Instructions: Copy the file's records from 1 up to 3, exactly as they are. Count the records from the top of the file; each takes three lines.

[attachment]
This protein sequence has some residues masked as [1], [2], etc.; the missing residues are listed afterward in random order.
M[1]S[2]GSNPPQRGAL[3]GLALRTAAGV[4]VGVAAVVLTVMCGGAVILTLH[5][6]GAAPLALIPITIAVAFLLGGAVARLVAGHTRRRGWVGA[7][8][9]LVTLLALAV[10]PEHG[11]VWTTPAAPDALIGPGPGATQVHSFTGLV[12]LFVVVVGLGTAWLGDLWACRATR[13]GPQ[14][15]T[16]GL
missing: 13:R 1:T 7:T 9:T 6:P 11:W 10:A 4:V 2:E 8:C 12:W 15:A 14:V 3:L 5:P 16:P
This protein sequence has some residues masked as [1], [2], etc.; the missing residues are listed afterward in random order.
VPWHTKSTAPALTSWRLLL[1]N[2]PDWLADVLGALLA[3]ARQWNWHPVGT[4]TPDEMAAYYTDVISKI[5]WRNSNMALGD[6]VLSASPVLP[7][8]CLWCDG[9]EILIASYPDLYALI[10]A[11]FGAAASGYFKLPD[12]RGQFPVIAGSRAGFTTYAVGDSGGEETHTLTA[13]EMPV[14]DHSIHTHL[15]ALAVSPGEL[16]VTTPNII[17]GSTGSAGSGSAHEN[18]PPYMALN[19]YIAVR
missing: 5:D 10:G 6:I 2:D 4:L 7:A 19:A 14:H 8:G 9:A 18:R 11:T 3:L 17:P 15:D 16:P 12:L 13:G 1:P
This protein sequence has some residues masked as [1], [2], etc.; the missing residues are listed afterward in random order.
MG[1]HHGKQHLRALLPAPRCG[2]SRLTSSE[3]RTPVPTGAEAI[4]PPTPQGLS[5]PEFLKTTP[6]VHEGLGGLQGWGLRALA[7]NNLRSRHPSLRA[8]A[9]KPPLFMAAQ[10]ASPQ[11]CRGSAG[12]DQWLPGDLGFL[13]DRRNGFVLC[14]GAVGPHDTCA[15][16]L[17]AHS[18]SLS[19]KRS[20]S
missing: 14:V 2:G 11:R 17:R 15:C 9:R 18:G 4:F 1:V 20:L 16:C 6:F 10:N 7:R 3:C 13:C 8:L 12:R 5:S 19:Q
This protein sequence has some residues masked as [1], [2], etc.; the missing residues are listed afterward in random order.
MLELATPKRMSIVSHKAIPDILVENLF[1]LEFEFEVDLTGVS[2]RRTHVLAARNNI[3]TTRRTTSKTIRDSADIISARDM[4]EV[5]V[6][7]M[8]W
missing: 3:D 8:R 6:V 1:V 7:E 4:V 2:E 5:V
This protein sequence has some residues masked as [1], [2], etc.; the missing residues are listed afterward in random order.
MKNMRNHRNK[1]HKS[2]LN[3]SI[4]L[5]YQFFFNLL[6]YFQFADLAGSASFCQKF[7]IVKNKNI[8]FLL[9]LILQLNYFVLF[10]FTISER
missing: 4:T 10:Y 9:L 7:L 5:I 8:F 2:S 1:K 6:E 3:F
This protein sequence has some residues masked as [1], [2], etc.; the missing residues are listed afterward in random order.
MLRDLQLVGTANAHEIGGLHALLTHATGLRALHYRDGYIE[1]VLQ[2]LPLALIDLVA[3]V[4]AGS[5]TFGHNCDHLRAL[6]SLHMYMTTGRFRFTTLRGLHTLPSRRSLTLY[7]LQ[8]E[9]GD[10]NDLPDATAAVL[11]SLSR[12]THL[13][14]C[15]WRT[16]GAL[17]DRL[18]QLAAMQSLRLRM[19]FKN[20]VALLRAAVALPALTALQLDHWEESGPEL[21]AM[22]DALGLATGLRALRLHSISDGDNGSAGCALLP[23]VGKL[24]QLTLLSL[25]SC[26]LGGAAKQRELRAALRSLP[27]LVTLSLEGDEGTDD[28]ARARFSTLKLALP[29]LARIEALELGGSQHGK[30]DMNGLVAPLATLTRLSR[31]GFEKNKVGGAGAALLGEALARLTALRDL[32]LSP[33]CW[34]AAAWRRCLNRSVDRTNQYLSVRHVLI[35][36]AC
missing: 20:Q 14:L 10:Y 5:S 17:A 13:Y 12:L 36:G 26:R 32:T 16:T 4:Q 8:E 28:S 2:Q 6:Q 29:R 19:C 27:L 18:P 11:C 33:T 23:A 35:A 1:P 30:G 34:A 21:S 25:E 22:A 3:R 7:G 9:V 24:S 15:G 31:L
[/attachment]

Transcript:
This protein sequence has some residues masked as [1], [2], etc.; the missing residues are listed afterward in random order.
M[1]S[2]GSNPPQRGAL[3]GLALRTAAGV[4]VGVAAVVLTVMCGGAVILTLH[5][6]GAAPLALIPITIAVAFLLGGAVARLVAGHTRRRGWVGA[7][8][9]LVTLLALAV[10]PEHG[11]VWTTPAAPDALIGPGPGATQVHSFTGLV[12]LFVVVVGLGTAWLGDLWACRATR[13]GPQ[14][15]T[16]GL
missing: 13:R 1:T 7:T 9:T 6:P 11:W 10:A 4:V 2:E 8:C 12:W 15:A 14:V 3:L 5:P 16:P
This protein sequence has some residues masked as [1], [2], etc.; the missing residues are listed afterward in random order.
VPWHTKSTAPALTSWRLLL[1]N[2]PDWLADVLGALLA[3]ARQWNWHPVGT[4]TPDEMAAYYTDVISKI[5]WRNSNMALGD[6]VLSASPVLP[7][8]CLWCDG[9]EILIASYPDLYALI[10]A[11]FGAAASGYFKLPD[12]RGQFPVIAGSRAGFTTYAVGDSGGEETHTLTA[13]EMPV[14]DHSIHTHL[15]ALAVSPGEL[16]VTTPNII[17]GSTGSAGSGSAHEN[18]PPYMALN[19]YIAVR
missing: 5:D 10:G 6:I 2:D 4:L 7:A 19:A 14:H 8:G 9:A 18:R 11:T 3:L 17:P 15:D 16:P 12:L 13:G 1:P
This protein sequence has some residues masked as [1], [2], etc.; the missing residues are listed afterward in random order.
MG[1]HHGKQHLRALLPAPRCG[2]SRLTSSE[3]RTPVPTGAEAI[4]PPTPQGLS[5]PEFLKTTP[6]VHEGLGGLQGWGLRALA[7]NNLRSRHPSLRA[8]A[9]KPPLFMAAQ[10]ASPQ[11]CRGSAG[12]DQWLPGDLGFL[13]DRRNGFVLC[14]GAVGPHDTCA[15][16]L[17]AHS[18]SLS[19]KRS[20]S
missing: 14:V 2:G 11:R 17:R 15:C 9:R 18:G 4:F 1:V 20:L 16:C 6:F 10:N 7:R 3:C 13:C 8:L 12:R 5:S 19:Q